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Vertex aims for $320m offering to push telaprevir to the finish

Vertex Pharmaceuticals Inc. is likely to have a big enough pot of cash to launch telaprevir for hepatitis C virus and to advance a potential treatment for cystic fibrosis, now that it has agreed to sell 10 million new shares.

The shares will be sold at a price of $32 each, bringing in $320 million before expenses, or $313.3 million after fees. Impressively, the shares are being offered at a discount of only 1.7 percent.

Vertex said it plans to use the proceeds for general purposes, including development and commercialization of telaprevir for hepatitis C virus (HCV) and VX-770, a drug candidate for the treatment of patients with cystic fibrosis (CF), according to a company prospectus filed with the Securities & Exchange Commission.

Analysts agreed that the added cash from the offering, set to close within days, should help the company through the anticipated 2011 launch of telaprevir, which currently is in Phase III trials.

The proceeds "should have [Vertex] fully funded to the point in 2011 when telaprevir launches," Thomas Russo, an analyst with Robert W. Baird & Co., told BioWorld Today. He noted that Vertex has done three capital raises in the past year, but now, he said it "looks like they're all set."

At a time when a company's financial position "trumps everything else" including the pipeline, Russo said, Vertex's "balance sheet is now sufficiently bolstered to get to the commercial stage and to positive cash flows."

"The offering removes funding risk ahead of telaprevir approval in 2011," Piper Jaffray analyst Edward Tenthoff wrote in a research note. He added, "We anticipate Vertex will use the strengthened balance sheet to build a domestic HCV sales force and/or potentially acquire synergistic HCV drugs."

Cambridge, Mass.-based Vertex intends to file a new drug application for telaprevir in the U.S. in the second half of 2010, if all goes well with the ongoing Phase III trials. The company also expects to begin three registrational studies in the first half of this year for VX-770, its CF drug candidate for patients with the G551D mutation in the gene responsible for the disease.

Merrill Lynch & Co. is acting as the sole book-runner, with Cowen and Co. acting as co-manager for the offering. The new shares will be ready for delivery on or about Feb. 24, the company said.

The $32 share price of the stock offering is not much more than the $32.56 closing price Wednesday, representing only "a minimal discount" of 1.7 percent to the close, Tenthoff wrote. The offering, he said, will give Vertex an estimated $1.1 billion in pro forma cash. With an annual projected cash burn of $400 million to $435 million, Vertex will end 2009 with about more than $700 million, according to Tenthoff's figures.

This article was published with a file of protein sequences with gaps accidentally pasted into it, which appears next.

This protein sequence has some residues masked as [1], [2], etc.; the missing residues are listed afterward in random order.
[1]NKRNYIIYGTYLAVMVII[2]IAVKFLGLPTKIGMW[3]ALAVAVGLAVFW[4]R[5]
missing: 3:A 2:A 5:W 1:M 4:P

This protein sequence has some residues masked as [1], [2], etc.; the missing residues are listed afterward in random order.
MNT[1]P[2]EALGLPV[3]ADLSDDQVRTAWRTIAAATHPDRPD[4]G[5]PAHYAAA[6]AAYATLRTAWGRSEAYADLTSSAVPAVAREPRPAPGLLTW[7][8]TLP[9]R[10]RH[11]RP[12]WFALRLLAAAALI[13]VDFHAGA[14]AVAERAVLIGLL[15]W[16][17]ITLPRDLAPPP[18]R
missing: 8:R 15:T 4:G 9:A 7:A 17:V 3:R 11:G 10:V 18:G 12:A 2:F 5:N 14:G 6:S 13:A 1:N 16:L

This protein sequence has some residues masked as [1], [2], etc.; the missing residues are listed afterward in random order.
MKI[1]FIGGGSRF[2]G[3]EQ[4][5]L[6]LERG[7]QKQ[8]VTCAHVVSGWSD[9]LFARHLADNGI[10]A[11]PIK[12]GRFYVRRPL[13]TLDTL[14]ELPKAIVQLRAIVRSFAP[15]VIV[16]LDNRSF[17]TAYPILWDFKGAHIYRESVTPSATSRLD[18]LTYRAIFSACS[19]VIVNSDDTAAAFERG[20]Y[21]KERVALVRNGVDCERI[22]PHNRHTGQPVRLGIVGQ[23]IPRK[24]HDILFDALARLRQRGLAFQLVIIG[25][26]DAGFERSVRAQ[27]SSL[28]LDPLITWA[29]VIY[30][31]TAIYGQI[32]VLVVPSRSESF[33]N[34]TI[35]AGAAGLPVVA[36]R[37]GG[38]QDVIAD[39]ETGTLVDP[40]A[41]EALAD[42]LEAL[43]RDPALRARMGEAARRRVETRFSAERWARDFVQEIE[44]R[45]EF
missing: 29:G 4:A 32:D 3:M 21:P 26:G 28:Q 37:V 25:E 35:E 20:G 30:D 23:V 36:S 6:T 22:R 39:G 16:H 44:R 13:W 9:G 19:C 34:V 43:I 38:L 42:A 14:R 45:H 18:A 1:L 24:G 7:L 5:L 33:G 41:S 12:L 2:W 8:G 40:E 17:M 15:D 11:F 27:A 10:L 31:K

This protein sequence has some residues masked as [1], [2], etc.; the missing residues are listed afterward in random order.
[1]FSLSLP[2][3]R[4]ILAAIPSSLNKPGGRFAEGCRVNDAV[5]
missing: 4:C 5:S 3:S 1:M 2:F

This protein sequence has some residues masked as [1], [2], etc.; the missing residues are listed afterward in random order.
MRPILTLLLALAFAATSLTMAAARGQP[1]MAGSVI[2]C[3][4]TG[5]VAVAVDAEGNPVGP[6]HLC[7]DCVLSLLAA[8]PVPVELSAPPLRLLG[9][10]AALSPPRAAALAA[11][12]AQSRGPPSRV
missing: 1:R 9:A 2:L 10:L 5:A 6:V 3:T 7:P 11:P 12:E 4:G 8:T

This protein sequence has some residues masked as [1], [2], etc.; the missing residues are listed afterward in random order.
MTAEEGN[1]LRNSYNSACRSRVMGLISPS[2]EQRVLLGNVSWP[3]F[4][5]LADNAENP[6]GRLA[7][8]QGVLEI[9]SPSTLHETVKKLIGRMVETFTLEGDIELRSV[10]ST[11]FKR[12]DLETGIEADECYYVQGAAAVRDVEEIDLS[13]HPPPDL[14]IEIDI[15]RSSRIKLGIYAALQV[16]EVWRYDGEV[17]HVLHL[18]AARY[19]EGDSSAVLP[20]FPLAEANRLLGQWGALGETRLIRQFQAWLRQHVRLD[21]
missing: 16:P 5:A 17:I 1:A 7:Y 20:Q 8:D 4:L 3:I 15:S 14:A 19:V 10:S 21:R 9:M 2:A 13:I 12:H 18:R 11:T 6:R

Ian Smith, chief financial officer at Vertex, told BioWorld Today that the "tight pricing" of the offering so close to the stock price is "an indicator of the demand for the Vertex stock, and we're very proud of that."

Affirming that, shares of Vertex (NASDAQ:VRTX) gained $1.14 Thursday to close at $33.70.

Vertex had about 151 million shares of common stock outstanding as of Dec. 31, 2008, and after this offering, it will have about 161 million shares outstanding.

Russo, the analyst at Baird, called Vertex an "attractive story" and said that more and more shareholders are looking to invest. The company is in one of the hottest areas in drug development with telaprevir for HCV, he said.

And although there are numerous oral drugs in development for HCV, he said that telaprevir may offer two key advantages over another Phase III HCV candidate, boceprevir by Schering-Plough Corp.

While both products, known as protease inhibitors, appear to have similar efficacy in patients who have never been treated before, the Vertex product has been shown to cut the treatment duration in half, from 48 to 24 weeks. In addition, Russo said, telaprevir also is the only drug candidate so far that has been shown to be effective in patients who have failed a prior course of treatment.

The currently marketed standard treatments for HCV are pegylated interferon (Roche's Pegasus and Schering's PegIntron) and ribavirin, a combination of those two products. Telaprevir is expected to be used alongside the approved standard treatments.

However, the current standard treatments are not well tolerated and the hope is that eventually a different class of oral HCV drugs, such as polymerase inhibitors, could be combined with a drug like Vertex's product, Russo explained. One of the leading polymerase inhibitors in development is R7126 by Pharmasset Inc. and Roche, he said. In addition, a recent study involving an InterMune Inc.-Roche drug candidate combined two oral HCV drugs.

By Catherine Hollingsworth

Source: BioWorld